possible sales agent requiring dual representation -- bargaining for agent to receive lower commission possible?

Asked by MT, Oklahoma City, OK Mon Nov 11, 2013

I am selling a property and the agent I want to list with is with one of the 'Big 3' real estate agencies, which requires I sign a consent form for dual representation. As I am uncomfortable with this, can I bargain that the listing agent accept a lower commission if the agent does indeed represent both sides of a sale? I am ok if it is someone else in the firm, but not comfortable in working with the same person as dual agent.

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Miekeba Jones, Agent, Silver Spring, MD
Mon Nov 11, 2013
My firm gives you an option. Your agreement should be negotiable as far as commission is concerned.
1 vote
James Deskins, Agent, Worthington, OH
Mon Nov 11, 2013
As time said, two agents/same firm still dual agency. Regardless, if you use one agent you might be able to get a "discount" but not as likely if you use two in the same firm (each needs to get paid vs. only one) No guarantees. Just remember, you get what you pay for. Discounted fee = discounted service. Sometimes, as in the case of dual agency, DOUBLE fee = discounted service.

Caveat emptor!

Note: in most states you cannot be "forced" to use the listing agent or another agent in that firm. You do not have to consent to Dual Agency.
1 vote
Um, I meant "Tim" not "time." Duh.
Flag Mon Nov 11, 2013
Christine Ba…, Agent, Washington, DC
Mon Nov 11, 2013
You are free to set the commission that you want to pay especially in this case, and you should ask the company broker to designate two different agents within the company to be on each side of the deal in order to avoid a conflict of interests.
0 votes
Although DC allows this ... I agree with Christine especially if you are not comfortable. I only agree with her statement: "you should ask the company broker to designate two different agents within the company to be on each side of the deal in order to avoid a conflict of interest". That is ONLY if your Agent becomes dual agent. However, you would not sign the Dual Agency agreement until this is actually the case. However, you do sign the "Designated Representation" agreement upfront which would allow for you to do what Christine suggested. Just do not sign the Dual Agency Agreement.

I have no comment on the commission.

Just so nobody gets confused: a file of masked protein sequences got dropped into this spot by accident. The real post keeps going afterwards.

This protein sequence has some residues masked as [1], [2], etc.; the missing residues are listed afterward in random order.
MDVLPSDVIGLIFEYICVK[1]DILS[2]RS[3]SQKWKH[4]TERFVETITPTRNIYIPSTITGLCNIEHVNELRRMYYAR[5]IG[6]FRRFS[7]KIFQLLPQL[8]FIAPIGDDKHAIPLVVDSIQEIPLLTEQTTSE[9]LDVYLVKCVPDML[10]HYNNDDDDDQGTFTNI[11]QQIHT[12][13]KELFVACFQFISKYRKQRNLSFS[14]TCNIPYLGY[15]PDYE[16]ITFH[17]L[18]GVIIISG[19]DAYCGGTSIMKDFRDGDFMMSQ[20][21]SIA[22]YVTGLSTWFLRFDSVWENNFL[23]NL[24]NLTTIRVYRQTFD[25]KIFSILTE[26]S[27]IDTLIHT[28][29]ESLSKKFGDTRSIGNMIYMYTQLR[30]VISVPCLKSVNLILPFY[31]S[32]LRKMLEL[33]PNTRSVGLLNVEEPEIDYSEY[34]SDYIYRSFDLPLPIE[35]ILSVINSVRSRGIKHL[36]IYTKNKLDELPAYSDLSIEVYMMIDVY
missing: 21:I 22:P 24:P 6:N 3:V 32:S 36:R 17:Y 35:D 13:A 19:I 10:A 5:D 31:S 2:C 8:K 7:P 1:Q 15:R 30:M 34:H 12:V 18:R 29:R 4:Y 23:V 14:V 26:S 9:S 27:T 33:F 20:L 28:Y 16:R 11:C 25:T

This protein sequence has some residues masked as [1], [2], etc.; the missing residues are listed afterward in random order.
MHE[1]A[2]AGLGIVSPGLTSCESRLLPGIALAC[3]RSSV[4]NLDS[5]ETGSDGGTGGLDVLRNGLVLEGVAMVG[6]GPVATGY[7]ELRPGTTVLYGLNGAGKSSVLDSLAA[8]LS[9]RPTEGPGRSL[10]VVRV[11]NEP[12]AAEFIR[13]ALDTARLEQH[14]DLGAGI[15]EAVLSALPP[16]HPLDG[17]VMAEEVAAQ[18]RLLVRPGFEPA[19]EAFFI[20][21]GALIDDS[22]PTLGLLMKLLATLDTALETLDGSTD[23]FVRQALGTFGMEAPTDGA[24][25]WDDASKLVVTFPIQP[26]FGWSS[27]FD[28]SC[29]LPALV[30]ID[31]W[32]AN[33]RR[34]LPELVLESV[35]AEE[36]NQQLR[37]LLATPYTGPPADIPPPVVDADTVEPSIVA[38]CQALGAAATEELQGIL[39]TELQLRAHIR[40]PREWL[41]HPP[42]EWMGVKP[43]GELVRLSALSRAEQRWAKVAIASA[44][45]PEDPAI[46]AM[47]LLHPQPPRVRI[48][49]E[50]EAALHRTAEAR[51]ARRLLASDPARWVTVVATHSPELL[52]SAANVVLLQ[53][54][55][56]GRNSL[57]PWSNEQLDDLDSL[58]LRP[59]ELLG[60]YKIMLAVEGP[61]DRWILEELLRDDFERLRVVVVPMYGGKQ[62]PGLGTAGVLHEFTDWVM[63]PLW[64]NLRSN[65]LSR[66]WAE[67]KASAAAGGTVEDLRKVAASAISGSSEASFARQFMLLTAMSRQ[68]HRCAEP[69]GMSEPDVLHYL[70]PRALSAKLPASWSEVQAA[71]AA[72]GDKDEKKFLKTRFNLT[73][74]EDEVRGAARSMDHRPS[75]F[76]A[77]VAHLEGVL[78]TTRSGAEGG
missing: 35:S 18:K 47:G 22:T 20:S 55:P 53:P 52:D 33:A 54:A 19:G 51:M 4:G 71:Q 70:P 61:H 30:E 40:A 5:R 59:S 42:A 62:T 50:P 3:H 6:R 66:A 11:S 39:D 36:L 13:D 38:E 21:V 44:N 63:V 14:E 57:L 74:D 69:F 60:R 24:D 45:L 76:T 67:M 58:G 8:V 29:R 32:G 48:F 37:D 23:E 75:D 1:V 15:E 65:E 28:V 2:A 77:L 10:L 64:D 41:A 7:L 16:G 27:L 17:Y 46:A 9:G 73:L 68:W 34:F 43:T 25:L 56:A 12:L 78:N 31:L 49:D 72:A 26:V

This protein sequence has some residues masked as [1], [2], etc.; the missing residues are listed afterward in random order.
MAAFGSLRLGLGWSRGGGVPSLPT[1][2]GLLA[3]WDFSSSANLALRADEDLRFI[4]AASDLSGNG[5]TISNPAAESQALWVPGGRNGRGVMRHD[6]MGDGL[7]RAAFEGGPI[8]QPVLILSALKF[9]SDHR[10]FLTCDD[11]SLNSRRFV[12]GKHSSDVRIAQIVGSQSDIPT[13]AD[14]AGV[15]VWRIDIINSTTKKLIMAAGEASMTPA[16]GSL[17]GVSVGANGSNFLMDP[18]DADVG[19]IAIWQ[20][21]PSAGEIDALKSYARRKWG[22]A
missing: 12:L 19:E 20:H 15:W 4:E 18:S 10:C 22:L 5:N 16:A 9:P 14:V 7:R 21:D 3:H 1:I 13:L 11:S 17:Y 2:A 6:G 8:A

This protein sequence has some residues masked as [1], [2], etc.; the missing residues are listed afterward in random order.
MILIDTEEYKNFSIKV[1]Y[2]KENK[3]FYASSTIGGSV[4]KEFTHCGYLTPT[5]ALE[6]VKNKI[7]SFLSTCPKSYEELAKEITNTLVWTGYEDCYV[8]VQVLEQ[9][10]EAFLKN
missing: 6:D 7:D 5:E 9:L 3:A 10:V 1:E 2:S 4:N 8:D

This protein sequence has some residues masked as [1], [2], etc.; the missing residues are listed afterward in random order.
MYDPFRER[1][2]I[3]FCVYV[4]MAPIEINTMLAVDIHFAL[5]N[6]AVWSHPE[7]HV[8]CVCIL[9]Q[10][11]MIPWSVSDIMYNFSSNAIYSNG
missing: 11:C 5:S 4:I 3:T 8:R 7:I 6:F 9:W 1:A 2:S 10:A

Uniqca V. Powel
Listing and Sales Professional
Long and Foster
Flag Mon Nov 25, 2013
Tim Moore, Agent, Kitty Hawk, NC
Mon Nov 11, 2013
First of all it only needs to be ANY AGENT in the same office that makes it a dual agency, it does not have to be the same agent. When you list with a large company the chances that you will get a dual agent increase many times over. If that company has 100 agents agent #1 as your listing agent and agent #89 as the buyers agent would constitute a Dual Agency. Each would have to work equally for you and the buyer and anything one knows they must share with the other. Not the best is it?

Your idea would work, you can write in the agreement to list that if it is an in-house sale (same as a dual agency) then the commission would be X%. Yes you can do that. You can also ask for designated agency which means your agent is yours and acts as a sellers agent and the buyers agent will act as a buyers agent and the two must not share info about the others. This is not offered by all companies, and it can be obviously problematic since people talk to each other in offices.
0 votes
The argument I have read with dual agency is that if you exclude one of the big firms from bringing potential buyers to your property, then you are closing off a portion of all buyers who would otherwise be introduced to your property. If I did not consent to dual agency, is there some workaround-- do buyers agents from the same firm as my agency have a workaround? Thanks for all the help so far.
Flag Mon Nov 11, 2013
In DC, two agents on the same firm is Designated Agency, not Dual. Dual Agency in Washington, DC is only if the same agent is working both as a buyer's agent and a seller's agent. You have to agree and the confirm dual agency once the buyer's sign.

You're under no obligation to do anything you don't wish. You don't have to agree to dual agency nor do you have to agree to designated agency. It's totally up to you and you should never be forced into an agency agreement. If the agent is forcing you to sign into dual representation it's likely because he wants twice the commission.

You're the seller, you set the commission.

If you have any more questions about DC agency, please drop me a line.
Flag Mon Nov 11, 2013
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